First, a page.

KABUL--A Taliban suicide bomber killed 14 people and wounded 145 in the Afghan capital Kabul on Wednesday, an attack the government said raised questions about the militants' commitment to peace despite an expected deal with the United States.


  There has been no let-up in violence in Afghanistan even though the Taliban and the United States appear close to a pact for U.S. troops to withdraw in exchange for a Taliban promise that Afghanistan will not be used as a base for international terrorism.
  The truck bomb in the west of the capital during the morning rush hour sent a huge cloud of grey smoke into the sky. The Taliban said one of their suicide bombers had attacked a "recruitment centre" in response to government attacks in the countryside.
  Most of the dead and wounded were civilians, including women and children, government officials said. "Continued Taliban attacks indicate that they have no commitment to peace," Sediq Sediqqi, a spokesman for President Ashraf Ghani, told a news conference.
  Zalmay Khalizad, the U.S. envoy negotiating with the Taliban to end America's longest war, condemned the blast. "Indiscriminate attacks and intentional injury to civilians are never warranted," Khalizad tweeted. "The focus should be on immediately reducing violence as we move closer to intra-Afghan negotiations that will produce a political roadmap and a permanent ceasefire."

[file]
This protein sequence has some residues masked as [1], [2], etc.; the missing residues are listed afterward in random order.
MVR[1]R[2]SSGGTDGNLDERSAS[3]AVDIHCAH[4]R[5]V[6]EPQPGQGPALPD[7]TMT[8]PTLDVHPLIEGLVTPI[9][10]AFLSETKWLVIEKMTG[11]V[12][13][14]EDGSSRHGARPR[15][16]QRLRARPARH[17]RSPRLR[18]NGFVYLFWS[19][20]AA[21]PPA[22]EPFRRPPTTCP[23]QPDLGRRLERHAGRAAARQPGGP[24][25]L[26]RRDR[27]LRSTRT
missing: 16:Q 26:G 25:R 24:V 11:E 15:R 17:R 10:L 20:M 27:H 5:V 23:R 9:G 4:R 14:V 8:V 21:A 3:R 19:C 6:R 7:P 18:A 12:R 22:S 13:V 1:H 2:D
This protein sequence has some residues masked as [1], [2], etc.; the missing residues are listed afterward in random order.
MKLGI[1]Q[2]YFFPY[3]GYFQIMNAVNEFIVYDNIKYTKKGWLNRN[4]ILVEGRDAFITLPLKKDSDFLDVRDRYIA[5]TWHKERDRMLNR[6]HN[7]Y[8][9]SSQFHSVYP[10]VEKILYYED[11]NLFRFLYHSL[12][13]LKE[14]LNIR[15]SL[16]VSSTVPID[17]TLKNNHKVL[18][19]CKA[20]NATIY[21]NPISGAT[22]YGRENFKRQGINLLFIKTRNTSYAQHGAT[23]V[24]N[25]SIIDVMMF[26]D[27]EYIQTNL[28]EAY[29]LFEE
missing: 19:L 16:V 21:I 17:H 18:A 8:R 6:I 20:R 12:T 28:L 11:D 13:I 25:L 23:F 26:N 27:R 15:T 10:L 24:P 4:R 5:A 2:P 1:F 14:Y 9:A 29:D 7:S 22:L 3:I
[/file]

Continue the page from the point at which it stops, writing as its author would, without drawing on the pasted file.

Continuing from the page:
President Donald Trump has announced his aim to end a war launched in the days after the Sept. 11, 2001, attacks on the United States. Khalizad began his negotiations late last year in Qatar but the talking has not brought a reduction in the violence. And the violence has had virtually no impact on the talks. Both sides reported significant progress this week in their efforts to forge a pact.